Mariners lose finale 12-3 as Rangers complete series sweep

The situation is beginning to look seriously worrying for the Seattle Mariners, as they drop back below the .500 mark on the season.

There is no more using the excuse that it’s early in the season – the Mariners are looking like a team in trouble. When even their starting pitching is struggling, how can they expect to remain in contention for a playoff spot?

Texas showed exactly who is boss, as they beat down Seattle on Sunday 12-3 to complete the series sweep. The Mariners dropped to 29-30 on the season and as of Monday morning sit 9.5 games behind the division-leading Rangers.

Highlighting the M’s struggles on Sunday, Bryce Miller had his second consecutive nightmare outing. His history-making start to his Major League career is now well and truly behind him.

Welcome to the real world

Miller lasted just 2.1 innings on Sunday afternoon, in easily the shortest start of his career to date. He allowed eight hits, two walks and — most importantly — seven runs, to put Seattle in an early 7-0 hole from which they could not recover.

The majority of the damage took place in the third inning. Texas scored five runs, to chase Miller from the game.

On some levels the 24-year-old was unfortunate, as the victim of several soft hits. Regardless, he didn’t help his cause by manufacturing just three missed swings, as he struck out only two batters.

Miller was well aware of where he went wrong on the day. Speaking afterwards to the media, he said:

“Obviously, the results were similar to last week (against the Yankees). (The Rangers) were aggressive (early). Even the first hit of the game, it was a good pitch, but I have to be better with two strikes. I had a lot of two-strike (counts) I just didn’t finish. … So moving forward, I have to be better on those counts and give the team a chance to win.”

A need to mix it up more

As part of Miller’s efforts to give Seattle a chance to win, he can no longer rely on his fastball. He needs to develop more consistency with his curveball and/or slider, in order to produce better results.

Mariners manager Scott Servais alluded to this in his post-game comments about Miller’s fastball. He said:”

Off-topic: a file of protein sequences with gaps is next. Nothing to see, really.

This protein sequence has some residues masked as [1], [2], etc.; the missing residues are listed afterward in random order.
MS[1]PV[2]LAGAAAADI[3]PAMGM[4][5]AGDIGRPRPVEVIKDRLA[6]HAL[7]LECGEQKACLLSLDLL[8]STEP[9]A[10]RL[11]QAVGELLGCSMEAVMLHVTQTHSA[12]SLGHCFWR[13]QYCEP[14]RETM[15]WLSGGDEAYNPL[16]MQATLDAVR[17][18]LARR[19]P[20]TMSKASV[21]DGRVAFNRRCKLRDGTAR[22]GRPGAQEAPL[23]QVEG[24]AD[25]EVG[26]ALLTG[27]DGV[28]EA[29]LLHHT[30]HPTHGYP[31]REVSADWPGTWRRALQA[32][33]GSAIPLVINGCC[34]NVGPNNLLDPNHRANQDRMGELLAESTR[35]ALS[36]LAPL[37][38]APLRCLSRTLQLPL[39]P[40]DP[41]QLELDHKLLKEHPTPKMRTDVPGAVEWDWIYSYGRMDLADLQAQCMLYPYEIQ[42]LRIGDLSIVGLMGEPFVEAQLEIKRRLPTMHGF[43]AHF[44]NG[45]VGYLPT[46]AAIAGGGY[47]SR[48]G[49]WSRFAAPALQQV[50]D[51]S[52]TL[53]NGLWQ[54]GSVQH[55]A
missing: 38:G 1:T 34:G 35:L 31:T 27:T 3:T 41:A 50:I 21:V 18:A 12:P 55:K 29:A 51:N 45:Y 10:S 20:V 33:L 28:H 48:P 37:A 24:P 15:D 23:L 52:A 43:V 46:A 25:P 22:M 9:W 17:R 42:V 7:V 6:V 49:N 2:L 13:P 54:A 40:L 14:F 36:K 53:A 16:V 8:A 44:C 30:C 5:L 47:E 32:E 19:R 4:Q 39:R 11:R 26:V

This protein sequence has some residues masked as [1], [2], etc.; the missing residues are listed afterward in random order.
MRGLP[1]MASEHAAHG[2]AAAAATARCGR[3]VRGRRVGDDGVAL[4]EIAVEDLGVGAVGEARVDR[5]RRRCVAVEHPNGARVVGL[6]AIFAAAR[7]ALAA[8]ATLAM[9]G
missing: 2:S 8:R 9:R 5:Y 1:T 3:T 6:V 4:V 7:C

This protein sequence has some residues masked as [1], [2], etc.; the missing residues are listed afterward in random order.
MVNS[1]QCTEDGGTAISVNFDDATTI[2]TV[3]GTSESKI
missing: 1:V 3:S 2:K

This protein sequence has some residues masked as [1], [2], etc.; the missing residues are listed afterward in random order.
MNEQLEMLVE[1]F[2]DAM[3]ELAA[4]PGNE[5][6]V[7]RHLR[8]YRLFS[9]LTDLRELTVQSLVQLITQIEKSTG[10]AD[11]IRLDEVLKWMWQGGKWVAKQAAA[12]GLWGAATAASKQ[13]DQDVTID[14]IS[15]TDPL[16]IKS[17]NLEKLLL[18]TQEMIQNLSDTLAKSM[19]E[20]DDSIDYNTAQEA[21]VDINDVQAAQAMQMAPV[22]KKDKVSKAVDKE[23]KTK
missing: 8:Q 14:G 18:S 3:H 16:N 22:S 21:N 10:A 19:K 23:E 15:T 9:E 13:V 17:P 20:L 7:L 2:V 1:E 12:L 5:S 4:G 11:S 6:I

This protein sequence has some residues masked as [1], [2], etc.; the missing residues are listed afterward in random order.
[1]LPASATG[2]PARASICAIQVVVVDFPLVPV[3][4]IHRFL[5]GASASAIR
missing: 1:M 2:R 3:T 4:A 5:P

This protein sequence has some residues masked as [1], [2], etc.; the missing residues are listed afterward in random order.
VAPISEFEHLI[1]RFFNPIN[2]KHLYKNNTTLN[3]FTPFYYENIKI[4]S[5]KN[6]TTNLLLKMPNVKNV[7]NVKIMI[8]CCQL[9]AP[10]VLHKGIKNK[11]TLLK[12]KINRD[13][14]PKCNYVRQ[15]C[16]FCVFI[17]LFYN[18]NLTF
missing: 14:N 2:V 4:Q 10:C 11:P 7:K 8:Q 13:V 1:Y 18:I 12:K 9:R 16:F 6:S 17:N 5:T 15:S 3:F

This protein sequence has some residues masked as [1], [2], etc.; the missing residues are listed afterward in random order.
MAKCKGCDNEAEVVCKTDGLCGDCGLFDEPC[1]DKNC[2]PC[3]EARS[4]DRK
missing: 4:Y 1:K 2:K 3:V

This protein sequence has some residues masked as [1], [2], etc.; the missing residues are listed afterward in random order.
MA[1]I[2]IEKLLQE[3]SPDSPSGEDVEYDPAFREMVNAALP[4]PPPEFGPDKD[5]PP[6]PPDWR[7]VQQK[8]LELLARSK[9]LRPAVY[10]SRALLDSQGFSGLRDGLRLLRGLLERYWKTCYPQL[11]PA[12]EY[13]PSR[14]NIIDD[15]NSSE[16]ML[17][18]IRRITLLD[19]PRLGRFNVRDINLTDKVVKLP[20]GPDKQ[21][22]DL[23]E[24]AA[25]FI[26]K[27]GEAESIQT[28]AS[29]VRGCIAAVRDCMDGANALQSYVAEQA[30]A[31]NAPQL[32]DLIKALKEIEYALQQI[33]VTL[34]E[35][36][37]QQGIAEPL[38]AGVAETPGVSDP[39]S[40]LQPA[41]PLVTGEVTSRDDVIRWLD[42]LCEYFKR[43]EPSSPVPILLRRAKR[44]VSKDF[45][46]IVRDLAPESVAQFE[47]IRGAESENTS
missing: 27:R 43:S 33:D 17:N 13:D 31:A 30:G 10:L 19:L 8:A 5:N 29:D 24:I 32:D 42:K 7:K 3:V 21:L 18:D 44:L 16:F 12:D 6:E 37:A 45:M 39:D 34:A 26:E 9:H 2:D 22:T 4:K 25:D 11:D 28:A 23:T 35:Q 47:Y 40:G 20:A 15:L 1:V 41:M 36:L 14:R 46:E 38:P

“Not quite the same velocity or life on the fastball that we saw early on (in Miller’s first few starts). That happens, young guys going through this for the first time.”

As a result of his two straight poor starts, Miller has seen his ERA rise dramatically from 1.15 to 4.46. Sunday was particularly tough for him, pitching for the first time in the Majors in his home state and in front of a large group of family and friends.

If nothing else, this adversity is something the 2021 fourth round draft pick can learn from. He said:

“I just need to be better and finish counts. That’s the main takeaway from today. I feel good with the off-speed locations. If they’re on the fastball, I need to mix better and finish them off better.”

No answer for the best offense in the Majors

With Miller leaving early, it was up to one of the best bullpens in baseball to limit the bleeding. In the end if was Trevor Gott who suffered most, giving up Seattle’s other five runs in the sixth inning.

The only defense — if you can call it that for the Mariners — is the Rangers have the top-scoring offense in the Majors. Sunday saw Texas score at least 10 runs for a major league-leading 16th time in 58 games.

Servais was under no illusion about the Rangers being the better team. He said:

“We’re not playing winning baseball against top-flight teams. It’s one of the best offenses we’ve seen all year. Ton of credit there. And on the flip side, we didn’t pitch our best or play our best in this series.”

Mariners bats struggle again

In reality, even if the pitching had been better, it wouldn’t have mattered in (yet) another inept showing from the offense. You know it’s bad when two of your best bats in Jarred Kelenic and Julio Rodriguez go a combined 0-for-8 at the plate.

As much as six runs sounds good in theory, three of them came in the final inning and amounted to nothing more than consolation scores. Overall, Seattle is ranked 11th in the AL in scoring, which is quite simply not good enough for a team still looking to contend.

Servais discussed the Mariners’ offensive struggles. He said:

“It’s certainly been a struggle for us to put runs up consistently — at any point this season. We’ve had stretches here and there where we started to get it going a bit, but it’s been tough up-and-down the lineup.”

Looking ahead

As we edge closer to the halfway point of the 2023 season, Seattle sits 6.0 games back of a wild card spot in the AL. Servais appreciates the growing sense of urgency and said:

“We need to get it going, there’s no doubt about that. Sometimes when you aren’t hitting it looks like you aren’t trying. The team is trying, just not executing.”

The effort of the Mariners has never been in doubt. But yes, not executing will be your undoing no matter how hard you work, or indeed how talented you are.

The Mariners are quite right to still have full belief in themselves, but if things continue on their current path, it won’t matter in the long run. Servais said:

“Baseball is really hard sometimes, and we felt that the last couple days. (There are) still a lot of games left to play. We need to get it going, but we have to use our off-day to kind of wash it off and move on.”

Next up are two games versus another talented but underachieving team, in the San Diego Padres. Logan Gilbert and George Kirby will get the starts in a series the Mariners dare lot lose, even in early June.

Where are you currently at with the Mariners? Do you still view them as serious playoff contenders, or do you believe they are destined to struggle around the .500 mark for the remainder of this season? Let us know in the comments section below.

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